Barclays profit slides 14% as trading blunder and deal slump bite By Reuters


© Reuters. The Barclays logo is seen on public hire bicycles in central London October 30, 2014. REUTERS/Toby Melville/Files

By Lawrence White and Iain Withers

LONDON (Reuters) – Barclays (LON:) reported a 14% fall in annual profits, as costs from an administrative blunder that saw it oversell securities in the United States compounded a collapse in deal fees earned by its investment bank.

The British lender reported a pretax profit for 2022 of 7 billion pounds ($8.5 billion), down from 8.2 billion pounds the year before and just below the 7.2 billion pounds average analyst forecast, as compiled by the bank.

Returns on equity booked by the international unit which houses Barclays’ transatlantic investment bank fell to 10.2% from 14.4% a year earlier, as fees from advising on debt and equity fundraising plunged by almost two-fifths year on year.

Profits before tax in that division also tumbled by 23% to around 5 billion pounds.

Barclays reported revenues from Fixed Income, Currencies and Commodities (FICC) trading, its traditional strength, rose 65% to 5.7 billion pounds from the previous year, beating U.S. rivals Morgan Stanley (NYSE:) and Goldman Sachs (NYSE:) which reported 20% and 38% year-on-year increases respectively in 2022.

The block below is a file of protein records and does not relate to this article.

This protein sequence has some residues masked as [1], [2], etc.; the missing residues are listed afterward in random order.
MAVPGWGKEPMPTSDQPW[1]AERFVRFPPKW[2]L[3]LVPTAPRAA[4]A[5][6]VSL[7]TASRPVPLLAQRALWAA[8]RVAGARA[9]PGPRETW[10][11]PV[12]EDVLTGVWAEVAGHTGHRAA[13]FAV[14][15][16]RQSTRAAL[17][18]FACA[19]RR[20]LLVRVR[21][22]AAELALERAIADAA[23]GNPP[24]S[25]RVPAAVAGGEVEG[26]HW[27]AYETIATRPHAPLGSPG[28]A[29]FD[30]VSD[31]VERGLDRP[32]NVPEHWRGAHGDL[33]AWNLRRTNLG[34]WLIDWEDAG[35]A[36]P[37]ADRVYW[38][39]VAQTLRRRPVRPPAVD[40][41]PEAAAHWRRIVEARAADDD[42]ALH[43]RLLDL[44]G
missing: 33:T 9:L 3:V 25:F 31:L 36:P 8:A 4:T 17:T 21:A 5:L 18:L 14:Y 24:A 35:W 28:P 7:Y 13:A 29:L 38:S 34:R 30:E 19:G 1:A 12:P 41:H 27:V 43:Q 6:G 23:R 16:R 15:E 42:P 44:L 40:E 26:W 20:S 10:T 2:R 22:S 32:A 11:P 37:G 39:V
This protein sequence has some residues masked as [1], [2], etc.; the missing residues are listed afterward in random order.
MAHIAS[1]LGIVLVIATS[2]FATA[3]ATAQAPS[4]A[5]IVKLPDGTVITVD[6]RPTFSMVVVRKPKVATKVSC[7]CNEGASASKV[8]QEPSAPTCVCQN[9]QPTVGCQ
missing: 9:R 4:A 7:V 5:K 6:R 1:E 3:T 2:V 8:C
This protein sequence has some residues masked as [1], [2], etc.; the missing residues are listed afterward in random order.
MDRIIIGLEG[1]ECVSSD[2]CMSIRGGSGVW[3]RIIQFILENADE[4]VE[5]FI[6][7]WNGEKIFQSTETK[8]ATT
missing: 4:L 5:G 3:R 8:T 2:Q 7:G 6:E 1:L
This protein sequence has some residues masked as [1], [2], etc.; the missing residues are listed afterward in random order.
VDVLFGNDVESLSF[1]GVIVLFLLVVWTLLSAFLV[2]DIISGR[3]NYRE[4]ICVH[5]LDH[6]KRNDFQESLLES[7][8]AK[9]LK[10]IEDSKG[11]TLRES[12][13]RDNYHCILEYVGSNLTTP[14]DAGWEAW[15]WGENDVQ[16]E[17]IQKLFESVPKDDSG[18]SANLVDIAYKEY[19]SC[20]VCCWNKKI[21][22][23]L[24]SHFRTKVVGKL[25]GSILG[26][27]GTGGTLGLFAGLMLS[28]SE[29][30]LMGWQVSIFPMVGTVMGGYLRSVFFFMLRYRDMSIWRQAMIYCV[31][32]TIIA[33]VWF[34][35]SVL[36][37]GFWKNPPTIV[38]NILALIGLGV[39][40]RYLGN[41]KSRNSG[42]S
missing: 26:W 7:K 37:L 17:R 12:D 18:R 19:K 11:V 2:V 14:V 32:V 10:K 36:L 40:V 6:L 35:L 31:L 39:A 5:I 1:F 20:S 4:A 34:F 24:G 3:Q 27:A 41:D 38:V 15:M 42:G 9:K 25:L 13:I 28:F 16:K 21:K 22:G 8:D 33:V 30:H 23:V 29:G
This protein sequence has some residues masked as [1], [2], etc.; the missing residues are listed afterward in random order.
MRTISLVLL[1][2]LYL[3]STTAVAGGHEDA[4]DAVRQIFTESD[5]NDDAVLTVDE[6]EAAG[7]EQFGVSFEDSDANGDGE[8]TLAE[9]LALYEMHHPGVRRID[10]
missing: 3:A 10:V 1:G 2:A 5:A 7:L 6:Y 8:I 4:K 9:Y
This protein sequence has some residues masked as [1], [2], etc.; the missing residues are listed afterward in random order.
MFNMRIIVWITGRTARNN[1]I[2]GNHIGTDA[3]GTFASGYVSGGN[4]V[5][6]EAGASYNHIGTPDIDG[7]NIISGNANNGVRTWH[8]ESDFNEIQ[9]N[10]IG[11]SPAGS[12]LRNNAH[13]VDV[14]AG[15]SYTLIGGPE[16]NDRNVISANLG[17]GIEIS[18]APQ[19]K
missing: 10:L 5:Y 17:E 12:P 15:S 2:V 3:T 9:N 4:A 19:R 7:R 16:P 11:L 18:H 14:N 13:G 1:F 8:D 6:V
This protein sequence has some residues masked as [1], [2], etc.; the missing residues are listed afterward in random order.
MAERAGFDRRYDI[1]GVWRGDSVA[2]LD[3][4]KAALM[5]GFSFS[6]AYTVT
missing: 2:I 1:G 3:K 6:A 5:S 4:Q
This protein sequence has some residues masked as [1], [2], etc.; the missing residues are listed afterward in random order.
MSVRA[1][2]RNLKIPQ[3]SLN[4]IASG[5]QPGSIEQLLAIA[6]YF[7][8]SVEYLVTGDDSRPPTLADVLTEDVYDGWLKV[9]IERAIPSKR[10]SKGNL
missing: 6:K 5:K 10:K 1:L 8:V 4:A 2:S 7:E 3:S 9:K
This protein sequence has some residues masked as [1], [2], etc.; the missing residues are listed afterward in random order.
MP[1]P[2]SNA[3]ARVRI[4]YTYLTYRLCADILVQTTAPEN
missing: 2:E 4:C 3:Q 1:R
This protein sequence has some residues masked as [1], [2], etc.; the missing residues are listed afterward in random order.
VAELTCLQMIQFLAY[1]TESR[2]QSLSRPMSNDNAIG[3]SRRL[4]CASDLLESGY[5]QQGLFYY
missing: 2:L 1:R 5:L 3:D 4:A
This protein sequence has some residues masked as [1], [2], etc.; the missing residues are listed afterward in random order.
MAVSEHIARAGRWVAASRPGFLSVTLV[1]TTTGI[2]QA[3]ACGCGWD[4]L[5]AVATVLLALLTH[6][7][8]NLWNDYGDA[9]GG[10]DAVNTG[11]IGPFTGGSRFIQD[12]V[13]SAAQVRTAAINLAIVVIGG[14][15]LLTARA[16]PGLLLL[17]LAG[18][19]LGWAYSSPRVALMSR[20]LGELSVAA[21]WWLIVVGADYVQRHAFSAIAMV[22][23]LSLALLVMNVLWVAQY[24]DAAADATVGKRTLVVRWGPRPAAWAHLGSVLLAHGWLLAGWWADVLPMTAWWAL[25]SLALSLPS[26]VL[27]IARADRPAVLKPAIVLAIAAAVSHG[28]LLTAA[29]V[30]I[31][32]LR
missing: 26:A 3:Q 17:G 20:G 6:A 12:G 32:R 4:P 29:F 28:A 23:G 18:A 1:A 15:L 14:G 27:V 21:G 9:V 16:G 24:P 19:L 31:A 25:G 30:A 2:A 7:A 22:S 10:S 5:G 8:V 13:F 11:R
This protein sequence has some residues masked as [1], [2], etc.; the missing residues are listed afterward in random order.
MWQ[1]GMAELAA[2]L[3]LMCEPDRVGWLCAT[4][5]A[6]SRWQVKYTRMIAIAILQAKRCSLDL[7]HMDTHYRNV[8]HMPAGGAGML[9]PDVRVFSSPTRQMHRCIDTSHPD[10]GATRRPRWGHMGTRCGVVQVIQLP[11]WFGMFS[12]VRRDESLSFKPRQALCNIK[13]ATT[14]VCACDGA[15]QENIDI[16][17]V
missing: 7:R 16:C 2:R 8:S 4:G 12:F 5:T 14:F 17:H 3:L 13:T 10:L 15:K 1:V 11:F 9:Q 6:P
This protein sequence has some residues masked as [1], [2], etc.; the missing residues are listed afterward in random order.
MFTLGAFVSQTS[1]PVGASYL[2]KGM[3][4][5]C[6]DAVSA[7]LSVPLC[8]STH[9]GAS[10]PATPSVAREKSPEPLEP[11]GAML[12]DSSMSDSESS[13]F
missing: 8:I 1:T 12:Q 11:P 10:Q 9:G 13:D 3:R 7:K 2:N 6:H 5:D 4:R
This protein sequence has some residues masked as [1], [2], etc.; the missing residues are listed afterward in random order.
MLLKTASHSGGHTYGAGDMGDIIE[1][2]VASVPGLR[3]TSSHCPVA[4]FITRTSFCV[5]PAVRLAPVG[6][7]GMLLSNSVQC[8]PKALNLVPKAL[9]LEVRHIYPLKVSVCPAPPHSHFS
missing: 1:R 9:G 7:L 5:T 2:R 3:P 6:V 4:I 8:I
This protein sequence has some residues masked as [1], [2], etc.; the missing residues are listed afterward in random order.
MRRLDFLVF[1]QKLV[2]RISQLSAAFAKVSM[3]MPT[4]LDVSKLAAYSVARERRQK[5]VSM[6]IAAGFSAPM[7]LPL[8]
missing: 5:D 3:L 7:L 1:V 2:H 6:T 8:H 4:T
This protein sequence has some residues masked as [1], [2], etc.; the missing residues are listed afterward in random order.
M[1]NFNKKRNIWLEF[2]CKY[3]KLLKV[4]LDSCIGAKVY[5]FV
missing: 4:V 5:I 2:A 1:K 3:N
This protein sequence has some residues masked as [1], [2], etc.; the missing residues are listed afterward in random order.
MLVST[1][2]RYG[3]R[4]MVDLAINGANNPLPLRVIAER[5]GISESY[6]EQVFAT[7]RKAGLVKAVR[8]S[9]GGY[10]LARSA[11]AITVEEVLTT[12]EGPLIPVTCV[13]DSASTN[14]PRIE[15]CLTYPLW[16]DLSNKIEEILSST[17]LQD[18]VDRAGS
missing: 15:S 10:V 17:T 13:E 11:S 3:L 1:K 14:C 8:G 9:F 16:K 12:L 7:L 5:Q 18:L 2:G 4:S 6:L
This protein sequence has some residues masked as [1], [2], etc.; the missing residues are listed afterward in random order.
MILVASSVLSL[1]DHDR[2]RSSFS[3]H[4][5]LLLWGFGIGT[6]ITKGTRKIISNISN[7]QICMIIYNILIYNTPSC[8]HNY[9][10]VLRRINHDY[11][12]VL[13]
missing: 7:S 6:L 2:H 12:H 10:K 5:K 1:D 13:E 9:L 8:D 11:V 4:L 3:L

Barclays paid an annual dividend of 7.25 pence per share, in line with forecasts, and also announced a fresh share buyback of 500 million pounds to bring the total for 2022 to 1 billion pounds.

Barclays posted litigation and conduct charges for the year of 1.6 billion pounds, including fines and restitution to customers from overstepping agreed limits on sales of investment products in the United States.

In its annual report also published on Wednesday, Barclays said it had docked top executives’ pay by a combined 1 million pounds to reflect the regulatory misteps.

Barclays’ results were further marred by 1.2 billion pounds in credit impairment charges as Britain’s economy continued to slow.

Barclays is the first big British bank to report its annual earnings this week, with analysts and investors likely to focus more on the bank’s forward-looking guidance about the outlook for this year, than on its performance in 2022.

The lender said it would achieve its goal of making a more than 10% return on tangible equity next year, having previously described this as a ‘medium term’ goal.

($1 = 0.8239 pounds)


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